If you’re curious about introducing more mindful eating into your life, you need to be patient. Change doesn’t happen overnight, and, in addition, there may be circumstances that make it more difficult for people to follow this principle to the full (having small children around comes to mind!). Take it one step at a time, and accept that you’ll need to practise! In the same way as you have to train hard to become good at a particular sport, you have to practise mindful eating where perseverance and practising the technique will help you to become proficient.

Here are five suggestions as to how you can practise mindful eating:

  1. When you’re eating – just eat. Put away your tablet, computer and mobile, and switch off the TV and radio. Eat your food paying attention to it without distraction. This can be applied to exercising as well – when you’re exercising, just exercise!
  2. Switch on your awareness.Connect with your senses when you’re eating. What does it taste like – sour, sweet, bitter, salty? What is the texture like? What colour and shape is the food? What does it smell like? Imagine you’re at a wine tasting!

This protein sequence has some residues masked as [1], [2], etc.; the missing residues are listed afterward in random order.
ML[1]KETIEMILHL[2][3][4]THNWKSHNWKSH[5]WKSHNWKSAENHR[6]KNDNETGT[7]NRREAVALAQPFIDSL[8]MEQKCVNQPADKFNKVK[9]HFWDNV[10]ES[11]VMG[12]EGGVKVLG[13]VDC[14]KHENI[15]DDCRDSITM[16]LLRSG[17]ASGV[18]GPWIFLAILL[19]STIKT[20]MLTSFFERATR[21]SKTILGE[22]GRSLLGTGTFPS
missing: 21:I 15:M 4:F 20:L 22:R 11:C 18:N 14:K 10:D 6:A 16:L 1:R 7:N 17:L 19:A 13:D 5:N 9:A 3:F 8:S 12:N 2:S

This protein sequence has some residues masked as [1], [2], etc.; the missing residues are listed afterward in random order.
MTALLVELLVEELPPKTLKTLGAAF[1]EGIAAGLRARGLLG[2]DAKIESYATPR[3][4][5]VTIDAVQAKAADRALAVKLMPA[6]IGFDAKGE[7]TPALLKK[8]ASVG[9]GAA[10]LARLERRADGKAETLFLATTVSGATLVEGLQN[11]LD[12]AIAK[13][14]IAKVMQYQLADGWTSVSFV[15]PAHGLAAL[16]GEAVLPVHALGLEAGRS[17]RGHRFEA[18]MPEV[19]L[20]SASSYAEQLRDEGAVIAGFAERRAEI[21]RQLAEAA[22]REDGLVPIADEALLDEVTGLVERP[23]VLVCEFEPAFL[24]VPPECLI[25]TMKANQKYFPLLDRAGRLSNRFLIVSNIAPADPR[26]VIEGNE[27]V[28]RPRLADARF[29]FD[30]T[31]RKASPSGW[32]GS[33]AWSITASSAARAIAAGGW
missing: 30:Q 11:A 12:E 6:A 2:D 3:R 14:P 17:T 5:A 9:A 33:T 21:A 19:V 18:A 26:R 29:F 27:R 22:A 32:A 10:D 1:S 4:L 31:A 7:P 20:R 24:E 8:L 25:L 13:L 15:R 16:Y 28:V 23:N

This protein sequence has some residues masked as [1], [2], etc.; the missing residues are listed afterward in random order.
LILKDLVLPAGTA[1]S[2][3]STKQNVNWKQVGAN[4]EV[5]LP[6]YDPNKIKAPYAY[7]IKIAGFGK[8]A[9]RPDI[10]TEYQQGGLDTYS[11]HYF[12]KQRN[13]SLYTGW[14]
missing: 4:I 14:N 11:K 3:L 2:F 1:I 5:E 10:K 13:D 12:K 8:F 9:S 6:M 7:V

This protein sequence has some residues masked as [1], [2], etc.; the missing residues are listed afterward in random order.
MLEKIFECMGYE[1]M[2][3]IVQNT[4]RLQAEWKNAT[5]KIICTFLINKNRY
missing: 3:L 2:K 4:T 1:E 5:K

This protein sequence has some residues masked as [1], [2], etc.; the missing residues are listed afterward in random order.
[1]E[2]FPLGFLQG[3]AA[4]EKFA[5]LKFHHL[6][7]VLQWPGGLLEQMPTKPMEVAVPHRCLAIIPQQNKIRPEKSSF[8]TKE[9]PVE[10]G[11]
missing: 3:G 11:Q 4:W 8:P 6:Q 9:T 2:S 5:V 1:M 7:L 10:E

3. Ease up on the tempo.Eat slowly and chew your food properly. Put your cutlery down a few times, and make every meal take at least 20 minutes to eat. Breathe between chews.
  4. Just enough.Try to get to a pleasant feeling of being full – you should neither feel hungry nor stuffed after a meal. Establish what amount of food you need to feel ‘80% full’.
  5. Unlink positive and negative associations from food.See food as food and not as a reward or a punishment. Learn to listen to your body with sensitivity, and treat yourself with love and empathy.

This is Mindful Eating

  • Experiencing your food
  • Connecting with your senses during meals
  • Being in the now
  • Chewing your food properly
  • Eating until you feel pleasantly full
  • Listening to your body’s signals
  • Quality before quantity
  • Having a neutral approach to food

This is Mindless Eating

  • Eating certain meals standing up
  • Sorting out your work emails while you eat
  • Eating a snack while you put on your trainers (because you suddenly realised that you’d forgotten to eat for four hours)
  • Chatting and laughing constantly during meals
  • Eating your food within less than 15 minutes
  • Often forgetting what you ate
  • Frequent binge eating
  • Often feeling unpleasantly full
  • Using food as a ‘de-stressing mechanism’ or as punishment

Good luck! 🙂

By Alexandra Petersson, nutritionist